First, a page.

Tech’s ‘dirty secret’: App developers are sifting through your Gmail

Google is allowing app developers to sift through your Gmail account.


Google said a year ago that it would stop the computers from the scan of the inbox of Gmail users for more information for personalizing ads, say want to “remain confident that Google will keep with privacy and security paramount.”

But the internet giant continues to leave hundreds of outside the developers of the software scans the mailboxes of millions of Gmail users that have subscribed to the e-mail based services with the shop price comparisons, automated travel-route planners or other tools. Google does little to police that developers, who have their computers and, in some cases, the employees—to their users e-mails, a Wall Street Journal investigation has found.

One of those companies is Return Path Inc., that collects data for marketers by scanning the mailboxes of more than two million people who have signed up for one of the free apps in Return Path’s partner network, using a Gmail, Microsoft Corp. or Yahoo e-mail address. Computers do the scanning, analyzing approximately 100 million e-mails per day. At one point about two years ago, Return Path employees read approximately 8,000 unredacted e-mails in order to help in the training of the company’s software, people familiar with the episode say.

In another case, the employees of the Edison-Software, a Gmail developer that a mobile app for reading and organizing e-mail, personally reviewed the e-mails of hundreds of users to build a new function, says Mikael Berner, CEO of the company.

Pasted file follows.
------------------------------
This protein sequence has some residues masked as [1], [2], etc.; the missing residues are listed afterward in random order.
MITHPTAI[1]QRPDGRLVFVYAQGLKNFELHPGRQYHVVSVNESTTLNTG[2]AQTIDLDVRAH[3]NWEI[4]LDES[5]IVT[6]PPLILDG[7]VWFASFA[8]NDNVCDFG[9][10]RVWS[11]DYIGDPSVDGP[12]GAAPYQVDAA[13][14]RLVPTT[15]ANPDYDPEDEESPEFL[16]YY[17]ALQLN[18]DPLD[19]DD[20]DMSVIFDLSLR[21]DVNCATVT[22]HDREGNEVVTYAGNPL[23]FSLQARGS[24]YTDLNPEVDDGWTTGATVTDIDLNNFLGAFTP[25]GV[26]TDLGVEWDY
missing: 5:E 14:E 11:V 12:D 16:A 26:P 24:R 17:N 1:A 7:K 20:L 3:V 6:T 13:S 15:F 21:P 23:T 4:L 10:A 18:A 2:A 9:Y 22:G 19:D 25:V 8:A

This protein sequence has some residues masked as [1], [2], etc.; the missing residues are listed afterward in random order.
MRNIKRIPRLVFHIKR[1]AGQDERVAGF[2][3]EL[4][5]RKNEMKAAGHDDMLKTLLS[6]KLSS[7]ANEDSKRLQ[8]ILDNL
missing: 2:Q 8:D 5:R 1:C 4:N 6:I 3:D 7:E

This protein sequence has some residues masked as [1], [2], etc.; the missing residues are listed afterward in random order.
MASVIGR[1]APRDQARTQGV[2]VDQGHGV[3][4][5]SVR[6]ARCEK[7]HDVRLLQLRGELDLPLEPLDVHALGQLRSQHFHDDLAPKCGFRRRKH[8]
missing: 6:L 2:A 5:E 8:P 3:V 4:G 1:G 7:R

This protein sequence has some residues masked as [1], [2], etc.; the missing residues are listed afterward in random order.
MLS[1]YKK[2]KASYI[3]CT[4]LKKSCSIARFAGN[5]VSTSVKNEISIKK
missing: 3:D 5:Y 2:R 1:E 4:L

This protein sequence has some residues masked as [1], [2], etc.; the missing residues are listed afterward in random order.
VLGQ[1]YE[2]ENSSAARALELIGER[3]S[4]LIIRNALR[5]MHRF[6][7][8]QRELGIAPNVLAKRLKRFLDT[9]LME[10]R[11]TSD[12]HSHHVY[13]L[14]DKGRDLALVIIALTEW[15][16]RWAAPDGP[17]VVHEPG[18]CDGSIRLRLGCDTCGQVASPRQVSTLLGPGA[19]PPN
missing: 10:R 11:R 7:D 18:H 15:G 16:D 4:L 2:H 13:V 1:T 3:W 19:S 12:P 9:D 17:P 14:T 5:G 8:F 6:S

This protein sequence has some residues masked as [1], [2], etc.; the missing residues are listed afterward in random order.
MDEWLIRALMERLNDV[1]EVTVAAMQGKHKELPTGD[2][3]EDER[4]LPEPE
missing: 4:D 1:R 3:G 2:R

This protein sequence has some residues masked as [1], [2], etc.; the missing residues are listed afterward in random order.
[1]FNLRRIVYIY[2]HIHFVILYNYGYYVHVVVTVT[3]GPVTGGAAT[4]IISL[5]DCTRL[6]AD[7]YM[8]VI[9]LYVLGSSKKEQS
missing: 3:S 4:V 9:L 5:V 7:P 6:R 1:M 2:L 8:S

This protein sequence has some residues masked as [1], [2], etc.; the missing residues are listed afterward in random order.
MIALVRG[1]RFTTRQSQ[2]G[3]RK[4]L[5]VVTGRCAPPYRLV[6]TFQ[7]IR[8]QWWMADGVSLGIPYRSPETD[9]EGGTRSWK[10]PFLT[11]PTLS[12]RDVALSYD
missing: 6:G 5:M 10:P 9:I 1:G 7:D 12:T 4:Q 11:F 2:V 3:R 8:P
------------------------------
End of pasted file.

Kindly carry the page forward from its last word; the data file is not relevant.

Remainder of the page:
Allowing the employees to read e-mails from users has become “common practice” for companies that collect this kind of data, says Thede Leader, the former chief technology officer at eDataSource, Inc., a rival to Return Path. He says engineers at eDataSource occasional e-mails reviewed by the building and improvement of software algorithms.

“Some people might consider that to be a dirty secret,” said Mr. Leader. “It is a kind of reality.”

Neither Return Path nor Edison asked users specifically or the ability to read their e-mails. Both companies say the practice is covered by the user agreements, and that they have strict protocols for employees that e-mails read. eDataSource says that previously allowed employees to read e-mail data, but recently that practice, a better protection of the privacy of the user.

Google, a unit of the Alphabet Inc., says it contains only data to external developers has been approved and to whom the users explicit permission for access to e-mail. Google’s own employees reading e-mails only in very specific cases where you ask us and give consent, or where we need to for security purposes, such as to investigate a bug or abuse,” the company said in a written statement.

Click here for more from The Wall Street Journal.

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